The city’s Rent Stabilization Guidelines Board is poised to take a final vote Tuesday on whether or not to increase rents by at least 1 percent.
The board is likely to favor an increase given its preliminary vote earlier this year. In April, the board voted to increase rents by 1 to 3 percent for one-year leases and two to four percent for two-year leases.
The decision was partly shaped by a board study that showed landlord costs rose substantially last year, the Wall Street Journal reported. According to the report, costs jumped 6.2 percent over the past year. Property taxes, which make up roughly a quarter of all costs, rose 7.8 percent, according to the study. (The Real Deal also studied the issue in April.)
For the past two consecutive years, the board has voted to freeze rents on one-year leases. The decision hasn’t sat well with landlords. The Rent Stabilization Association filed a lawsuit last year challenging the latest rent freeze, but a New York State Supreme Court tossed the complaint in March.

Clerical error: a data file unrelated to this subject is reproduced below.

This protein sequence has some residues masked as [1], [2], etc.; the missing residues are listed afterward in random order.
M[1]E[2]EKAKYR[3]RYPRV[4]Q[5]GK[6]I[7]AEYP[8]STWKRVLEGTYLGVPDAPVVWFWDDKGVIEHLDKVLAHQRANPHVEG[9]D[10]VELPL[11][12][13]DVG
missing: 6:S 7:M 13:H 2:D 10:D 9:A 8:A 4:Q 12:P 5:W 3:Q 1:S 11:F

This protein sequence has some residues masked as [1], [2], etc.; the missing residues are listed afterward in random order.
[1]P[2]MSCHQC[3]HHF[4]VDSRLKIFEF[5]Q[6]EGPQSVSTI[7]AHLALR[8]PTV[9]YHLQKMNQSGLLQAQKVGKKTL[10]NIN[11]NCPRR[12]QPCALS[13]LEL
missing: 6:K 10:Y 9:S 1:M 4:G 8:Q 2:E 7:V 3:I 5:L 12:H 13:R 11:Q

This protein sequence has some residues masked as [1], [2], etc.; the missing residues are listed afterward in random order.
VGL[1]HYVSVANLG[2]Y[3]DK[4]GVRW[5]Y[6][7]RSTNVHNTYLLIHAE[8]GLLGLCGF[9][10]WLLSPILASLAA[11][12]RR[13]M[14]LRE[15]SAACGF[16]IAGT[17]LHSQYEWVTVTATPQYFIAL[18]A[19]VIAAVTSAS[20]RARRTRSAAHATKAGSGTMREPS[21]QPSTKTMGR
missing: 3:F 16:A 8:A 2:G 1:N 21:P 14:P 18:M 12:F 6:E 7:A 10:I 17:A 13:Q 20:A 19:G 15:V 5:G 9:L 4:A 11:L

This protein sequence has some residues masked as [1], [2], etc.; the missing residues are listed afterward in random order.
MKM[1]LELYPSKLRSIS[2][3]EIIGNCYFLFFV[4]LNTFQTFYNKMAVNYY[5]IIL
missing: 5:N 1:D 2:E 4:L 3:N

The group has argued that the nine-person board has favored tenants due to the influence of Mayor Bill de Blasio.
“The tenants are on a tear because they are playing the game on home turf,” Jack Freund, executive vice president of the Rent Stabilization Association, told the Journal. [WSJ] — Kathryn Brenzel